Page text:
Figure 32. Guest machine CPU usage is tracked by virtual processor. Here virtual processor usage is distributed evenly across all the child partition, which are weighted evenly in this example.
 The results from timing the six benchmark runs that were discussed in this post and the previous one are summarized in Table 3, which also calculates a virtualization “stretch factor” The stretch factor calculated from the ratio of the elapsed execution time of the guest machine configuration compared to native Windows performance for the same workload.

Table 3.

Configuration
#
of
machines
CPUs
per machine
elapsed time (minutes)
stretch factor
Thruput
Hyper-V
% Run Time
Native machine
1
4
90
1
Root Partition
1
4
100
1.11
1
6%
Guest machine
1
4
105
1.17
1
8%
Under-provisioned Guest machine
1
2
147
1.63
1
4%
2 Guest machines
2
2
178
1.98
2
6%
4 Guest machines
4
2
370
4.08
4
6%

Discussion

Summarizing this set of benchmark results, we can see that it is reasonable to expect any timing test to execute at least 15% longer when it is running on an adequately provisioned virtual machine, compared to running on native hardware. Meanwhile, while I only provided a single, simple example, it is readily apparent that an under-provisioned guest machine pays a substantial performance penalty when its configuration settings restrict it from consuming the resources the workload demands. In that example, a known CPU-bound workload was configured with too few virtual CPUs. This under-provisioning caused the benchmark to execute 40% longer than an efficiently provisioned guest machine executing the same workload. If that guest machine were constrained even further – say, it was configured to access only virtual CPU – the performance penalty would have been twice as severe.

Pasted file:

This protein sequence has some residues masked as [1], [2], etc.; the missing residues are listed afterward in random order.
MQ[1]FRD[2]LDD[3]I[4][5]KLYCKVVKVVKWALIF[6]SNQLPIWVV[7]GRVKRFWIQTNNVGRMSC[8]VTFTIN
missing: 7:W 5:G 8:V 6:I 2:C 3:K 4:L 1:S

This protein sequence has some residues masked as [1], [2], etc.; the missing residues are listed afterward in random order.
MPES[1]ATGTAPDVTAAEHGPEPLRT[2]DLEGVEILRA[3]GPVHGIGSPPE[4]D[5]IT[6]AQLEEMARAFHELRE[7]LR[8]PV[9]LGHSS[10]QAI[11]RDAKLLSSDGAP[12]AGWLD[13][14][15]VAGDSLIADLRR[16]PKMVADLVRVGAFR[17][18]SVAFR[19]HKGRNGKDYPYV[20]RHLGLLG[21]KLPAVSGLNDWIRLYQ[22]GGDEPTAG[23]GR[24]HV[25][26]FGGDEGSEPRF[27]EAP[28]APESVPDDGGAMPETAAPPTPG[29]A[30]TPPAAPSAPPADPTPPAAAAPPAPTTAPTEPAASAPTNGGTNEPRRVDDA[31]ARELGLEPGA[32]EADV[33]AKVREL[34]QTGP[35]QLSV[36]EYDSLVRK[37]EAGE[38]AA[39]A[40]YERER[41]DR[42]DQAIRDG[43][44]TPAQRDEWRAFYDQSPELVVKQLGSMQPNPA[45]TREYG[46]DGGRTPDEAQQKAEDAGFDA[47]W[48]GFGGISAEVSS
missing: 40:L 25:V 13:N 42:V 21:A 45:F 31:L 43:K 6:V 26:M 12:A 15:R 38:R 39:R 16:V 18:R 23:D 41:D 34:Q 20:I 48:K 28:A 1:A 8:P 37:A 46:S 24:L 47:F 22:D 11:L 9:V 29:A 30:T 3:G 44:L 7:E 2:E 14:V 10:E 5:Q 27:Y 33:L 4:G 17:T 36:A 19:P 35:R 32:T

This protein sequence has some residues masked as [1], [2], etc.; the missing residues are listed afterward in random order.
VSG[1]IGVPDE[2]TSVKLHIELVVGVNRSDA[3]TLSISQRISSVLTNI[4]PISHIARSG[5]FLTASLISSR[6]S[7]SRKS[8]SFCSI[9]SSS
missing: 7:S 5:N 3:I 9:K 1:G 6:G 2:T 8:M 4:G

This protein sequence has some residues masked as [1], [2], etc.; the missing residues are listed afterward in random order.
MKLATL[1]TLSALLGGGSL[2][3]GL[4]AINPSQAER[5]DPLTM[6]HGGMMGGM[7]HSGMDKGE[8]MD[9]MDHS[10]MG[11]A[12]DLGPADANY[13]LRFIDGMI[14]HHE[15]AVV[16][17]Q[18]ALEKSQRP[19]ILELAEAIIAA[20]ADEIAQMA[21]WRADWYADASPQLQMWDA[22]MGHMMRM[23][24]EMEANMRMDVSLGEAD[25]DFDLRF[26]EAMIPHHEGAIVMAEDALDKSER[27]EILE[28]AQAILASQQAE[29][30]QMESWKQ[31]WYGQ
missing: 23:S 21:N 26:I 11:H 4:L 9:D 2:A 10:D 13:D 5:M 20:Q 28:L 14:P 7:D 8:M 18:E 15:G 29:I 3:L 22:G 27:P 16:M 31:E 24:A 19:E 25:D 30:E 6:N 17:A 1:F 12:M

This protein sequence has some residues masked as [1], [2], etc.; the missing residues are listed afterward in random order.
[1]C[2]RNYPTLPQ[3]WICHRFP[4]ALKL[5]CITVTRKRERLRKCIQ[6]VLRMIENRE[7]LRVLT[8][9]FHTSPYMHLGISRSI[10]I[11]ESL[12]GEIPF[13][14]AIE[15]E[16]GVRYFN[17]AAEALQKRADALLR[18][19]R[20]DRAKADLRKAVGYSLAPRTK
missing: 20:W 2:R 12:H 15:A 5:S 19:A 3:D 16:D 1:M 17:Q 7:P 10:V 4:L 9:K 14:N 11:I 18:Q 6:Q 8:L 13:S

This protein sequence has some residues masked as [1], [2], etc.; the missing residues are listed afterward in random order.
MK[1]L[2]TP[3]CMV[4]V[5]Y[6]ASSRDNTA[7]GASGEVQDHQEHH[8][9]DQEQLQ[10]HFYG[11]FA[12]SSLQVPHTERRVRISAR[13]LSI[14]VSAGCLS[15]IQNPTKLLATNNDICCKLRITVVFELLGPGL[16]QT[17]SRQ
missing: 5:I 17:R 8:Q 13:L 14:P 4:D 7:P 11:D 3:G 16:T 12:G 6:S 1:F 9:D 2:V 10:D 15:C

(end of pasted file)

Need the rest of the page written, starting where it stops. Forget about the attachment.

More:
Finally, we see some evidence for the ability of virtualization technology to support applications that have a need to scale up and out by running multiple machine images in parallel. This is an important capability, helping in situations, for instance, where the resource demand is very elastic. Coupled with the ability to provision and spin up a new guest machine instance quickly on a virtualized infrastructure, this capability, of course, remains one of the prime drivers behind cloud computing initiatives & adoption.

One final word on the benchmark results. The last column in Table 3 shows the CPU utilization directly attributed to the Hyper-V hypervisor, which ranged from 4 to 8%. The amount of hypervisor overhead is a function of the guest machine activity that generates interrupts, intercepts and Hypercalls. Notice that the scenario with the least amount of hypervisor activity is the one with the guest machine that was under-provisioned with only two logical processors defined. Not all the overhead associated with Hyper-V virtualization is captured by this performance counter, however, since there are also Hyper-V components that execute in the Root partition and in the child partitions. Hyper-V does provide a set of performance counters under the Hyper-V Logical Processor object that help you to assess how much virtualization overhead is involved. Figure 33 is an example of these measurements that break down the rate of interrupt processing by the hypervisor. Among the four categories of hypervisor interrupts, inter-processor interrupts predominate in this workload, which was running four guest machines concurrently. A smaller number of hypervisor Scheduler, Timer and hardware interrupts were also handled.

Figure 33. Hypervisor interrupt processing, broken down by the type of interrupt. Among the four categories of hypervisor interrupts that are counted, inter-processor signaling interrupts predominate in this workload, which was running four guest machines concurrently.
In the next post, we will look at how effective the CPU priority scheduling options in Hyper-V are at protecting preferred machines from the negative performance impact of running on an over-provisioned Host.